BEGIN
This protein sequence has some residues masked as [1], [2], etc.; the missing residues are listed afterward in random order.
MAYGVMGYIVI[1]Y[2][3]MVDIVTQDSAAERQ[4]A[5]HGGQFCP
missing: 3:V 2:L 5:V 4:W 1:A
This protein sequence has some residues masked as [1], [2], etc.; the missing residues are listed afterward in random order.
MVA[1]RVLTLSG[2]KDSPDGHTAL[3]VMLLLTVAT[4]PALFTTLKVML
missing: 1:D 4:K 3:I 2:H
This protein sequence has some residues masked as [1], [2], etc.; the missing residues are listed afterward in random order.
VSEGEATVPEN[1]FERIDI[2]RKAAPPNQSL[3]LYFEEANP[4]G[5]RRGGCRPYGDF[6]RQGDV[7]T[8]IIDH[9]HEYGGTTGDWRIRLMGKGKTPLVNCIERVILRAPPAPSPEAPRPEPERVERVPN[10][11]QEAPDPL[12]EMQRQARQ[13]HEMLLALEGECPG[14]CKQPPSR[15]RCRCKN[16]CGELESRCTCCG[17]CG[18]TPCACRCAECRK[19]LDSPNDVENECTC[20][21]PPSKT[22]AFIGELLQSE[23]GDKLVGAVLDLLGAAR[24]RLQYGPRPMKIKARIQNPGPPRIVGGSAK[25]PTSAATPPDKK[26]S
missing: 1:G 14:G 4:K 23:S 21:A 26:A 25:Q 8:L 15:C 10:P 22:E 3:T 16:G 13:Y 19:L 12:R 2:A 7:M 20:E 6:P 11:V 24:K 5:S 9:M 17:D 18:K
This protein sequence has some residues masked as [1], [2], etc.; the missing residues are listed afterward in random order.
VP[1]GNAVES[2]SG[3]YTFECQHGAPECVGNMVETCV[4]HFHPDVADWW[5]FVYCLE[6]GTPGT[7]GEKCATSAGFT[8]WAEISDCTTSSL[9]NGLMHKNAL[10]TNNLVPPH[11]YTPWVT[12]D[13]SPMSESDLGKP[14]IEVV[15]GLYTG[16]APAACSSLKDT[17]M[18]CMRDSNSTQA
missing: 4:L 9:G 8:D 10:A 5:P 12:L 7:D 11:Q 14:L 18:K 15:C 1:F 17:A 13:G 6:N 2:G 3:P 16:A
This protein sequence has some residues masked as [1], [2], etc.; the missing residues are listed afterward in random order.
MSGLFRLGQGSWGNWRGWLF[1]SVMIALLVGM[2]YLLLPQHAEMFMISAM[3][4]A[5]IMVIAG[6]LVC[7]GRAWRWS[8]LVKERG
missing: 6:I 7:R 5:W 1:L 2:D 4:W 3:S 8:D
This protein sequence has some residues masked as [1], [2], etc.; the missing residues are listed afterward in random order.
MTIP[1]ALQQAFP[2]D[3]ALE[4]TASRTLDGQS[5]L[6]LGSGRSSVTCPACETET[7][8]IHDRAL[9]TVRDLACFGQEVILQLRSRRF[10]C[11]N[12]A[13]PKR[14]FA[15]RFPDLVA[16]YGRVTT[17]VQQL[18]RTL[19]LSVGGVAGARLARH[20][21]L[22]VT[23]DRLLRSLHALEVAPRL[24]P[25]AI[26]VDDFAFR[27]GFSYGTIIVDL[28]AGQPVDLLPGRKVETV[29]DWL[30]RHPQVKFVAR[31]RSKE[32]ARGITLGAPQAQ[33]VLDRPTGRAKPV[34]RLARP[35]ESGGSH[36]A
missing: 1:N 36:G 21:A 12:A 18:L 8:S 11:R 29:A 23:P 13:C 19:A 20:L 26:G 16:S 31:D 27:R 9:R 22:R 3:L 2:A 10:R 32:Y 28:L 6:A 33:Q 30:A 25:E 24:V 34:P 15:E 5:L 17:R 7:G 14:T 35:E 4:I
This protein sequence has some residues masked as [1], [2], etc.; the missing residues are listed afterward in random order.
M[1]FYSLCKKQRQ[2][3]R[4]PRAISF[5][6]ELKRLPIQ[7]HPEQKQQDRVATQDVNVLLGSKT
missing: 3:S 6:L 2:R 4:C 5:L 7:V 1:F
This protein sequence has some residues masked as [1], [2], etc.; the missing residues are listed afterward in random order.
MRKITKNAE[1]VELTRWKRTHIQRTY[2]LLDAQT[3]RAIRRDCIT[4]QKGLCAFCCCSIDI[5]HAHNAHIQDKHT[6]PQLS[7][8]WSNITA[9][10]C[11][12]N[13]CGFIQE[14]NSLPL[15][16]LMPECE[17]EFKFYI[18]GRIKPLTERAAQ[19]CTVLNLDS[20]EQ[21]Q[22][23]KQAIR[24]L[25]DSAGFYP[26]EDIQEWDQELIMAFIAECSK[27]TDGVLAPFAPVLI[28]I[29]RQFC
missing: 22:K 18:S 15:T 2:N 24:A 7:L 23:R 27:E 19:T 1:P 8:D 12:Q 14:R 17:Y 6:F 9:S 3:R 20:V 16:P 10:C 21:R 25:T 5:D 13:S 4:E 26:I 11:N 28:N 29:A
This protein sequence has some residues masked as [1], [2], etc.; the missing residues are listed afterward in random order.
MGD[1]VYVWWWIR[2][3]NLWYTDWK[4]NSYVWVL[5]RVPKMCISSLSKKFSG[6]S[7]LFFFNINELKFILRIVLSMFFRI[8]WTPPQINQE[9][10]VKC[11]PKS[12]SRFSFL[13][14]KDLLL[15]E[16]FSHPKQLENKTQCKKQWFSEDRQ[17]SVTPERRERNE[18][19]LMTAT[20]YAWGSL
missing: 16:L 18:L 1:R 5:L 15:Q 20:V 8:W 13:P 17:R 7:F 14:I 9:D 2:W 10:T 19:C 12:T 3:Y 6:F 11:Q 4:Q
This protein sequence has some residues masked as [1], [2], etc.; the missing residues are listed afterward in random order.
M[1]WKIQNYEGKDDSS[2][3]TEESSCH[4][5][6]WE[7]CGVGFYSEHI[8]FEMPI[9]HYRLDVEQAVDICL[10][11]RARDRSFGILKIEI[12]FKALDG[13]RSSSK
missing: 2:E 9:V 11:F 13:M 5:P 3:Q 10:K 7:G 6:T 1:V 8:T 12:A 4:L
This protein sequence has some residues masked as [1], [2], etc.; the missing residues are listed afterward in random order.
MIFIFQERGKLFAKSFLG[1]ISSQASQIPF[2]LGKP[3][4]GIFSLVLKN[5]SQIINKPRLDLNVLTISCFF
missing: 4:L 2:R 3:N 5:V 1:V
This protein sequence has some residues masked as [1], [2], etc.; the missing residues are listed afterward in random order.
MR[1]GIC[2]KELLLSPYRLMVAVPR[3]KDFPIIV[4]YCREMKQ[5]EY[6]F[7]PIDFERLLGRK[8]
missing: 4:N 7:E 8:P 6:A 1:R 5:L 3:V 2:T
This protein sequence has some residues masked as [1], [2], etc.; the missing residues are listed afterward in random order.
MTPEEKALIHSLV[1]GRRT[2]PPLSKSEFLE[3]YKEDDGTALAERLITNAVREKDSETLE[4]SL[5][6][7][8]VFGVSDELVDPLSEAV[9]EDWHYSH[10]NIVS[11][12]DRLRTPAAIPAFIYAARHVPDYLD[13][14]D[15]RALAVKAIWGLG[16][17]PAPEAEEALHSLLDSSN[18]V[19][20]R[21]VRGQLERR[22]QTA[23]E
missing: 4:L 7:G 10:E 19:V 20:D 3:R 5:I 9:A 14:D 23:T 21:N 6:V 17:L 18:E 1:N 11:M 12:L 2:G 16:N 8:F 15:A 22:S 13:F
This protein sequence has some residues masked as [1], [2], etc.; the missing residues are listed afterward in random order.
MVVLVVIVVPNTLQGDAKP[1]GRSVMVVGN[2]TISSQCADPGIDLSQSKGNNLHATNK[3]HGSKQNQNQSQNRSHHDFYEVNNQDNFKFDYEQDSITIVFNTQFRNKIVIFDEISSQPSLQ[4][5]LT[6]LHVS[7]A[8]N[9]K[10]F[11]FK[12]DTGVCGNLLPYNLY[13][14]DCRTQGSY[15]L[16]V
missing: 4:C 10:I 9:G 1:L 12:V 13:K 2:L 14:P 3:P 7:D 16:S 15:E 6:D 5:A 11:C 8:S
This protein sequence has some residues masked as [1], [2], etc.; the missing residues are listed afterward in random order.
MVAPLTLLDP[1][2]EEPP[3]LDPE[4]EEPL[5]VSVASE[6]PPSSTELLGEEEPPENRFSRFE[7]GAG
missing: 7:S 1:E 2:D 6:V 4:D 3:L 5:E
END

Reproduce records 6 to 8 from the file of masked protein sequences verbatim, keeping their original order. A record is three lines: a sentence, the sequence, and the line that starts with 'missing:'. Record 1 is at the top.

This protein sequence has some residues masked as [1], [2], etc.; the missing residues are listed afterward in random order.
MTIP[1]ALQQAFP[2]D[3]ALE[4]TASRTLDGQS[5]L[6]LGSGRSSVTCPACETET[7][8]IHDRAL[9]TVRDLACFGQEVILQLRSRRF[10]C[11]N[12]A[13]PKR[14]FA[15]RFPDLVA[16]YGRVTT[17]VQQL[18]RTL[19]LSVGGVAGARLARH[20][21]L[22]VT[23]DRLLRSLHALEVAPRL[24]P[25]AI[26]VDDFAFR[27]GFSYGTIIVDL[28]AGQPVDLLPGRKVETV[29]DWL[30]RHPQVKFVAR[31]RSKE[32]ARGITLGAPQAQ[33]VLDRPTGRAKPV[34]RLARP[35]ESGGSH[36]A
missing: 1:N 36:G 21:A 12:A 18:L 8:S 11:R 29:A 23:P 13:C 19:A 20:L 26:G 16:S 31:D 27:R 9:R 22:R 3:L 2:A 10:R 32:Y 28:L 6:A 33:Q 30:A 25:E 24:V 34:P 15:E 5:L 17:R 7:G 14:T 35:E 4:I
This protein sequence has some residues masked as [1], [2], etc.; the missing residues are listed afterward in random order.
M[1]FYSLCKKQRQ[2][3]R[4]PRAISF[5][6]ELKRLPIQ[7]HPEQKQQDRVATQDVNVLLGSKT
missing: 3:S 6:L 2:R 4:C 5:L 7:V 1:F
This protein sequence has some residues masked as [1], [2], etc.; the missing residues are listed afterward in random order.
MRKITKNAE[1]VELTRWKRTHIQRTY[2]LLDAQT[3]RAIRRDCIT[4]QKGLCAFCCCSIDI[5]HAHNAHIQDKHT[6]PQLS[7][8]WSNITA[9][10]C[11][12]N[13]CGFIQE[14]NSLPL[15][16]LMPECE[17]EFKFYI[18]GRIKPLTERAAQ[19]CTVLNLDS[20]EQ[21]Q[22][23]KQAIR[24]L[25]DSAGFYP[26]EDIQEWDQELIMAFIAECSK[27]TDGVLAPFAPVLI[28]I[29]RQFC
missing: 22:K 18:S 15:T 2:N 24:A 7:L 23:R 27:E 19:T 1:P 8:D 12:Q 14:R 17:Y 6:F 9:S 3:R 20:V 16:P 10:C 21:R 25:T 5:D 13:S 4:E 26:I 11:N 28:N 29:A